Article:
- The Washington Times - Monday, October 21, 2002

BOSTON (AP) The Navy and the National Park Service ended a squabble yesterday about security costs, reaching an agreement to keep the USS Constitution from closing its gangway to the public.
"We feel overjoyed. It's a win for the USS Constitution and the people of Boston, and all of the visiting public," said National Park Service spokesman Sean Hennessey.
The Constitution, the oldest warship afloat in the world, closed for two months after the September 11 terrorist attacks and reopened with more security. The cost rose from $757,000 annually to about $2 million, plus $670,000 for better lighting, surveillance and barriers.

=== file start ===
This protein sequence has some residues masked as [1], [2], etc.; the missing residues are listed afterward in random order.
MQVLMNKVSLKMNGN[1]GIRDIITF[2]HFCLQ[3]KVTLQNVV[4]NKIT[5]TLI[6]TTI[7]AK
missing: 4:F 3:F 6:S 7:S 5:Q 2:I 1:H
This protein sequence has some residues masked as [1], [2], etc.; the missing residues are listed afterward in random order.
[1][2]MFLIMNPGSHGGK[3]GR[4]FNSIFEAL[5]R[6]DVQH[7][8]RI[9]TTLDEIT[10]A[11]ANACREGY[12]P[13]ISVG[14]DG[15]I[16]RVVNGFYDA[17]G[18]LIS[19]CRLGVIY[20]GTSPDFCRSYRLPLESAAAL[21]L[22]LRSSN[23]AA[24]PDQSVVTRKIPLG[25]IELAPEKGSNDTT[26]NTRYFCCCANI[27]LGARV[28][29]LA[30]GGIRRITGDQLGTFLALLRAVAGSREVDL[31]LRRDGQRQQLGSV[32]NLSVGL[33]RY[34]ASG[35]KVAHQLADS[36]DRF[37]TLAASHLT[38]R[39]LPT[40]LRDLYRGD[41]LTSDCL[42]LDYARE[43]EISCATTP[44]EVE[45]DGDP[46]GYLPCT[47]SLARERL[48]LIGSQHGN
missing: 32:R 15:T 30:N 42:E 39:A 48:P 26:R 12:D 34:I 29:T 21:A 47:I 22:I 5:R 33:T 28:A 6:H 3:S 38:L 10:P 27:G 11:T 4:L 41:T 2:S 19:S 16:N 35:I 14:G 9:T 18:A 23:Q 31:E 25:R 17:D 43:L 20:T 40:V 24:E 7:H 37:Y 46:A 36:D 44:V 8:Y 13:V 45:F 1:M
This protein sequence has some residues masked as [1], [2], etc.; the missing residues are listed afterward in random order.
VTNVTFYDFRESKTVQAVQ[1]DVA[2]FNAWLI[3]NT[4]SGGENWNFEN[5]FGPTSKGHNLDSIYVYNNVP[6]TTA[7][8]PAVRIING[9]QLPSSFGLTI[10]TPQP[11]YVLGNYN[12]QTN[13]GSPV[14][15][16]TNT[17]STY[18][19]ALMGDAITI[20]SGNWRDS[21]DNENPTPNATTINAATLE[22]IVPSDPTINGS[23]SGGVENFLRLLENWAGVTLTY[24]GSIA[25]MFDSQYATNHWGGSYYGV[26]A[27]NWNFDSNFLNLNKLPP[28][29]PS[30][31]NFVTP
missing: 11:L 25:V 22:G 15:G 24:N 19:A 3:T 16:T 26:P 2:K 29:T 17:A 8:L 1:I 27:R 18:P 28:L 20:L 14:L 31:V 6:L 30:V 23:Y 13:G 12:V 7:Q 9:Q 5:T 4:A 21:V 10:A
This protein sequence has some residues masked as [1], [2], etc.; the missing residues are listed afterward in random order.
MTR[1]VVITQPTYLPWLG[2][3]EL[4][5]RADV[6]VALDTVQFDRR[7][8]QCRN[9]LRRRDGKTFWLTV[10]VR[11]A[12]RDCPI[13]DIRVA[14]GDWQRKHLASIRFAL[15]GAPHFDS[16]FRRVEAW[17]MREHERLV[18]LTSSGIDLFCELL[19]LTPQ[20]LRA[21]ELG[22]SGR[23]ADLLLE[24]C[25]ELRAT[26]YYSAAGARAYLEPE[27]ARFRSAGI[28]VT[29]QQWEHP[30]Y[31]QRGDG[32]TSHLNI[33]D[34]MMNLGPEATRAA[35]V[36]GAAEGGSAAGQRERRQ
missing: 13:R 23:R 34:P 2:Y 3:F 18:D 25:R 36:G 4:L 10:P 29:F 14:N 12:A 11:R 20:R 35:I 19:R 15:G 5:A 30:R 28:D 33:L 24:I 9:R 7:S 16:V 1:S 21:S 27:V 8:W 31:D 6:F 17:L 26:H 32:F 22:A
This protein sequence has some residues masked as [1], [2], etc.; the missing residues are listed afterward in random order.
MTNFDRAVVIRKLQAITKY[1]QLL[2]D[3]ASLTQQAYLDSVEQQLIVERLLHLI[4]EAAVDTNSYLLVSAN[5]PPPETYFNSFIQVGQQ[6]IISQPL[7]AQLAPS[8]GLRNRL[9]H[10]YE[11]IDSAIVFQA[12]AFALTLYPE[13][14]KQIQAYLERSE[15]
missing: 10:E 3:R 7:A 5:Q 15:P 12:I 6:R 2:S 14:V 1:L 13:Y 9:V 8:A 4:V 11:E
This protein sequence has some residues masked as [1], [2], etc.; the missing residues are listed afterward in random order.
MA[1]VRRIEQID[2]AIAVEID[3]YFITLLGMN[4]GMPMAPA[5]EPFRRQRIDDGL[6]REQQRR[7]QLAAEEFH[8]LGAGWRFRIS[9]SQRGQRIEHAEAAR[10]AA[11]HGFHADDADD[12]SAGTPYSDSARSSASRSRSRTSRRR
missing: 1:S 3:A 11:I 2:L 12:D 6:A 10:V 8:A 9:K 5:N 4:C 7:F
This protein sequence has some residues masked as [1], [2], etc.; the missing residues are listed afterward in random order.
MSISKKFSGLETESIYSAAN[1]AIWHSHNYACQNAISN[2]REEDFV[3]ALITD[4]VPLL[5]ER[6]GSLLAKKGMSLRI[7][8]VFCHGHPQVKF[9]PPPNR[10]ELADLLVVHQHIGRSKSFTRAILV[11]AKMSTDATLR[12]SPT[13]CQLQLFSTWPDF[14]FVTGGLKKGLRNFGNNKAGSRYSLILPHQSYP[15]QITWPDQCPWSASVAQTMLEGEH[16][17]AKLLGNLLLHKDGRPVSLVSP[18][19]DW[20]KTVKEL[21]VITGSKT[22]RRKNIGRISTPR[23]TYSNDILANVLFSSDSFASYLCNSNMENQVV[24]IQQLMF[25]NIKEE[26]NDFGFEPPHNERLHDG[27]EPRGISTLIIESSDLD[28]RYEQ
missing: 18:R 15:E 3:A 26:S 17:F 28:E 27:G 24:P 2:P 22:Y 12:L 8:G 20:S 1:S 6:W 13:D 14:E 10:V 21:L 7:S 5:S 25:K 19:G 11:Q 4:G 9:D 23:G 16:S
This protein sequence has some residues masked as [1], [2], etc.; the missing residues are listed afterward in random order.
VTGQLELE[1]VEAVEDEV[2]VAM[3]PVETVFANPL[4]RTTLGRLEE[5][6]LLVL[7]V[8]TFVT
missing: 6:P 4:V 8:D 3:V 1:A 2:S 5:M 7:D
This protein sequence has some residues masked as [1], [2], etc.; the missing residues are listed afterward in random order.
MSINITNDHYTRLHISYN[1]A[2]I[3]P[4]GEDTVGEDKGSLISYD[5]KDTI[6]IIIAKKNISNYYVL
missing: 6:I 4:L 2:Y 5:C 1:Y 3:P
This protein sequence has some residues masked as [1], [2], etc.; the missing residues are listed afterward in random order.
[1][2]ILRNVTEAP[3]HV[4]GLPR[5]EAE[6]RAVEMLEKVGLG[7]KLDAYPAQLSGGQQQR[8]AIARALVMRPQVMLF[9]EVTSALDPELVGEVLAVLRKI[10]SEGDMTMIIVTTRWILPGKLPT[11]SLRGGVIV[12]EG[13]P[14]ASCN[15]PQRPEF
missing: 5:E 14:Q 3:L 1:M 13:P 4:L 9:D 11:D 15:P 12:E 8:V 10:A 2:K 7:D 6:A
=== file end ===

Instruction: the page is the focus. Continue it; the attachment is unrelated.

But the two sides had not agreed on how to split the higher bill.
The Navy had announced last week that the ship would be closed beginning today because of the dispute. The park service reacted with surprise, and a flurry of meetings resolved the issue.
The two parties issued a joint statement yesterday saying, "We appreciate the patience and understanding of the visiting public and the people of Boston."
The Constitution was commissioned in 1797 and never lost a battle, fighting pirates in the Caribbean and fighting the British in the War of 1812. It earned its "Old Ironsides" nickname by deflecting cannonballs off its sturdy hull during an 1812 battle, as legend has it.
About 1 million tourists a year visit the ship, which is docked at Charlestown Naval Yard.

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